Classifying Tizon as a villain is not really a straightforward task. Humans are complex beings, driven to act (or not act) by external and internal motivators, including cultural upbringing. The purpose of looking at the story through a Filipino lens is to examine how the beliefs our ancestors passed down manifest themselves in our actions within the modern-day setting.

The Philippines was colonized for centuries by multiple (predominantly western) nations before gaining its independence just before the turn of the 20th century. Filipino people were subject to extreme class divides and extreme poverty, and upward class mobility was often chased after (at times, regardless of cost). And as a developing nation ruled heavily by conservative and religious beliefs as well as Asian values, a lot of emphasis was placed on filial duty.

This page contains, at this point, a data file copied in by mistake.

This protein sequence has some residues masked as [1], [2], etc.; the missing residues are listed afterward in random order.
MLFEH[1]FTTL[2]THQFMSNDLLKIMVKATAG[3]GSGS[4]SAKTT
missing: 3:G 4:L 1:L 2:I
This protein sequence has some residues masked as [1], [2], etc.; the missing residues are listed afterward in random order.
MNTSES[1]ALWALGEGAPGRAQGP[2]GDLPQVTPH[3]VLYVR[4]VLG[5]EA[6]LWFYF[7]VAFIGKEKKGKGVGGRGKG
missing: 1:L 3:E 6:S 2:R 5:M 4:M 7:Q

Like, extreme filial duty. With an almost authoritarian rule, too much pride, facing one direction. But usually a lot of love.

In examining these cultural clues, the goal is to to unearth the complexities that led to this family’s dysfunctions that are very familiar in a lot of Filipino families; power inequalities as a result of ancestral relations laid a foundation towards the ghastly treatment of Lola.

Humans are complex beings, after all, capable of committing evil deeds regardless of how well-meaning they are. So we need to humanize the Tizon family in order to find common ground. What made them act the way they did? And what could potentially make similar-minded people with shared values do the same?

Lola’s case was specific to her circumstance. As Tizon’s story outlined, historical events and specific politics trapped Lola in her servitude in both the Philippines and America. However, it bears semblance of issues a lot of Filipino domestic workers still face today.